Laptops, cellphones and the battle for battery life

When a laptop or cellphone dies in the middle of an unsaved term paper or during an important phone call, the frustration can make a student feel as useless as their empty battery. But students can do many things to their gadgets’ battery life — and it all begins with treating their laptops and cellphones with more care.

In order to treat electronics properly, users must have a better understanding of how they work.

The composition of a standard rechargeable battery can be boiled down to a simple explanation.

According to Paul Braun, a professor in materials science and engineering, the chemical reaction that occurs in a battery while it charges is reversed when that battery is in use.

The difference between the energy charged and the energy used is called the voltage. Today’s standard rechargeable battery is called a lithium-ion battery. Students carry these around every day in their cellphones and laptops.

A battery is best when it is half charged. Leaving a computer plugged in for days will not cause the battery to overcharge or damage the computer because laptops today have circuitry built in to keep batteries from getting too much energy.

“If you want to extend the life of your battery, set your computer so it stops charging at 90 or 95 percent charge,” Braun said.

However, if a computer is left with zero charge for a long period of time, the battery can be permanently damaged.

In order to get the most uses out of a rechargeable battery, it should be kept in between uncharged and fully charged. This includes phone batteries.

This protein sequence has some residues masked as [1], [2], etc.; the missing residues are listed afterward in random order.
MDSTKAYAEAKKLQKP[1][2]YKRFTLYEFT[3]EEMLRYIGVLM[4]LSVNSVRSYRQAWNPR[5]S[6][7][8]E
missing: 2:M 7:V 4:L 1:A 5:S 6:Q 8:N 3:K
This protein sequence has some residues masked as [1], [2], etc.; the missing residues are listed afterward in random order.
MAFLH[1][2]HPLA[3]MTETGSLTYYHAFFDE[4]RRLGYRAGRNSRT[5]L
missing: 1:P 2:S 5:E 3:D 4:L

It can be frustrating when a screen full of unused apps causes a phone to die, even after an entire night plugged into the wall. In order to keep phones and laptops from dying quickly, students must monitor their usage.

Steve McManama, assistant manager at Verizon Wireless, said that screen back lighting is a major battery drainer. Turning down the brightness is an easy way to conserve energy.

For cellphones, which have smaller batteries, McManama explained that it is necessary to charge phones as often as possible.

“It’s not a matter of conserving battery life, it’s a matter of having charging options available to you all the time.”

Portable chargers are now available, which makes phone charging a simple and easy task.

The more high-tech a phone is, the faster the battery power drains. An older model cell phone can last for days without having to be plugged into the wall, while an iPhone might not last through the afternoon.

Students can conserve energy on their smartphones by using a “task manager” to constantly close unused apps that drain power. Another tip for smartphone owners is to change how often a phone syncs to an email account.

Though students’ most-used appliances may use rechargeable batteries, many small household items require lead acid batteries, which are limited to one-time use. These can be found at the store in various forms, like AA or AAA.

Research associate professor Deb Errede suggested that users put batteries in the refrigerator to extend their lifespan. This slows the internal chemical reaction.

While there are many small things students can do to extend the lives of their batteries, further research and development is the key to longer-lasting batteries.

“There’s a lot of work going on worldwide on making batteries that hold more energy,” Braun said.

This means that future cellphone and computer batteries could last much longer.

“There are a number of people who are looking at things that would double or triple capacity,” he said.

According to Braun, these developments may be seen in a few years — which would mean a lot less frustration and a much longer-lasting battery.